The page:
Attacks technology companies and provides support and protection for "industrial"
China relies on industry to lead the economy
The Chinese campaign against premium technology companies such as Alibaba, Tencent and Didi Global Inc. seems suicidal to Western investors, who see it as undermining China's growth, rather than dealing efficiently with the world's most successful technology companies.
In the view of Chinese President Xi Jinping, it is fine to own social media, e-commerce and internet companies, but “national greatness” depends on manufacturing the latest semiconductors, electric car batteries, and aircraft, to avoid deindustrialization and achieve autonomy from foreign suppliers .
As the Chinese Communist Party unleashes a regulatory attack on internet companies, it continues to flood manufacturers with subsidies and protections.
The Chinese president said that the Internet economy is booming, stressing that China should accelerate the construction of the digital economy and society, and digital government, but at the same time, the real economy is in the manufacturing industries, which is the foundation that cannot be abandoned.
Historically, with the development of most countries, manufacturing replaces agriculture, then services replace manufacturing, but the share of manufacturing in GDP has declined, in recent decades, in most advanced economies, especially in the United States and Britain, which witnessed the migration of large numbers of factory workers to abroad, especially to China, according to the Wall Street Journal.
While manufacturing's share of China's GDP has fallen over the past year, it remains higher than any other major economy, as the Chinese government does not want others to follow the path of deindustrialization.
Manufacturing and services
Manufacturing and services
"China cannot be like the United Kingdom, which has achieved great success in smart industries, while experiencing a decline in the intensity of research and development, and a global loss of the position of its largest companies," said a technical analyst in the research department of "Javikal Dragonomics", which focuses on Chinese studies. ».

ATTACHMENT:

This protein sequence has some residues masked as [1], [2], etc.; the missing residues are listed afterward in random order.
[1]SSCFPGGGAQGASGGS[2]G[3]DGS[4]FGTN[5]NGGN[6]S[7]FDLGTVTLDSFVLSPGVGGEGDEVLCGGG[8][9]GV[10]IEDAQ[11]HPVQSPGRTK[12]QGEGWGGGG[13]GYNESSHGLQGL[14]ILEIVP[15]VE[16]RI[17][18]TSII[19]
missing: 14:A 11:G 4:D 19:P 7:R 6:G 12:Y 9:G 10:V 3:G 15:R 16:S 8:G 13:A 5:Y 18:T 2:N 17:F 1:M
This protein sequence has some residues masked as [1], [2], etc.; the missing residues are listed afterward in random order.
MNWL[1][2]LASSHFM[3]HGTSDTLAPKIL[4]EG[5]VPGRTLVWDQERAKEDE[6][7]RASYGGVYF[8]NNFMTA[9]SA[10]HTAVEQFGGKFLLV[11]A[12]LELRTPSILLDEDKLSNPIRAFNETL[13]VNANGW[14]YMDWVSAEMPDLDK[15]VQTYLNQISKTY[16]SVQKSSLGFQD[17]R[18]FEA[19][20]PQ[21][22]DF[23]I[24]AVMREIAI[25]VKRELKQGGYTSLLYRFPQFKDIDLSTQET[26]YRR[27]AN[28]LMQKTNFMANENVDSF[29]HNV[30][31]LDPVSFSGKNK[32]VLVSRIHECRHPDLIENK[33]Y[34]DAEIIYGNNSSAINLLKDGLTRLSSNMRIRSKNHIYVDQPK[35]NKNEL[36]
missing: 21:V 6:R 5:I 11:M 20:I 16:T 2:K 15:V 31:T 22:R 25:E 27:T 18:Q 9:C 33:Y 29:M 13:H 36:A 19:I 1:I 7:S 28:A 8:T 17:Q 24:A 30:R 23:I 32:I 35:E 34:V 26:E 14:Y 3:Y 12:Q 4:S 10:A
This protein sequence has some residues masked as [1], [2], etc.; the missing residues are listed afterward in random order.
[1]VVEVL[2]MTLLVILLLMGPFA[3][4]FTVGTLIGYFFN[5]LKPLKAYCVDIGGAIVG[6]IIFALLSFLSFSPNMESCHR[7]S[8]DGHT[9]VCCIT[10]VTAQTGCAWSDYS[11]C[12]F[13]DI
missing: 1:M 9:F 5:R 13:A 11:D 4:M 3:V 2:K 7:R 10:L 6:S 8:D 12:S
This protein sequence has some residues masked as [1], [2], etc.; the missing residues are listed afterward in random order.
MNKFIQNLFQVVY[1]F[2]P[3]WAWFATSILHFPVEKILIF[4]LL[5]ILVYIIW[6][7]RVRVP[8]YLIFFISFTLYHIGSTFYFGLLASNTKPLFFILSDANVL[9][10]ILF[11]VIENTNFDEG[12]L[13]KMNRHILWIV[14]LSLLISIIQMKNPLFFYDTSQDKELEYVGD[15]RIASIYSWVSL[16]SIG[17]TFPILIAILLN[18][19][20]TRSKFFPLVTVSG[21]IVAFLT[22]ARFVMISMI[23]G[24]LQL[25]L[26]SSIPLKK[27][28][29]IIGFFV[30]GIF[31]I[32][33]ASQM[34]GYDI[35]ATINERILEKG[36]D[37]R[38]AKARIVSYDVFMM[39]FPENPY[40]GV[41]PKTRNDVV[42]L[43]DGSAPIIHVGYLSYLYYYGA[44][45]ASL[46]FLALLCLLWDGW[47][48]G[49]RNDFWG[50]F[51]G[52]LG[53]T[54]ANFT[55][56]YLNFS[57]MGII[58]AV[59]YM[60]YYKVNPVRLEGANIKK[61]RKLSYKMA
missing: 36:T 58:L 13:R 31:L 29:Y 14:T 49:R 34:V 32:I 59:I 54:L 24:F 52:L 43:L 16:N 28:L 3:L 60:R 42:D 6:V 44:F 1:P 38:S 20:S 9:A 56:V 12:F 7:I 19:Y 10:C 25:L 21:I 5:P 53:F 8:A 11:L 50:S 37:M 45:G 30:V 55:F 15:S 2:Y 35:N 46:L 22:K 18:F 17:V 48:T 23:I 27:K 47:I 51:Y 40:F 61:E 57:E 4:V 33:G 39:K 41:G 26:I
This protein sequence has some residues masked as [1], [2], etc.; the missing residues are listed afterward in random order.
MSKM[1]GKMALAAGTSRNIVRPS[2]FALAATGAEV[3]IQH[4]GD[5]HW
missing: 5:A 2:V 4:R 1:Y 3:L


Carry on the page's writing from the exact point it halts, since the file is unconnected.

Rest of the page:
The world's politicians tend to industrialize, unlike investors. Most manufacturing industries are fiercely competitive, and require huge amounts of capital and labor, all of which affect profits, but an Internet company targeting consumers can make big profits with the least additional investment.
This is why a company like Facebook is worth 11 times that of Micron Technology Inc., which makes semiconductors, even though Facebook employs only 50% of workers for the manufacturing company. China's Alibaba is worth 20 times the value of China National Semiconductor Manufacturing International, which is heavily subsidized by the Chinese government.
From the point of view of Chinese leaders, Internet companies impose costs on society that are not reflected in market values, and companies such as “Ali Baba” threaten the stability of the financial system, but online education fuels social anxiety, as online electronic games are “opium” for the mind. , as described by a state publication, this week.
Chinese leaders believe that industrialization confers social benefits. For decades, industry has been the way the state has created jobs, raised productivity, and spread essential skills.
Now, to achieve parity with the West, Chinese leaders believe that their country should be able to make the most advanced technology, using government subsidies, protectionism, and forced technology transfers to do so.
Here, American leaders can sympathize with that. They also worry that big technology is stifling competition, violating privacy, spreading disinformation, and encouraging Internet addiction. They are ready to emulate China in subsidizing manufacturers seen as essential to national security. The US government is taking a back seat to the markets, while in China the opposite is true.
China's domestic market cannot absorb everything its factories produce, as the surplus must be exported. However, whether the Communist Party's priorities make sense in the long run, the recent turmoil in Chinese stocks shows that they can make or break the future of companies in the short term. The state runs capitalism. To serve the interests of most people, the capitalists must understand their subordinate places in the system, or else they will suffer the consequences of their mistakes.
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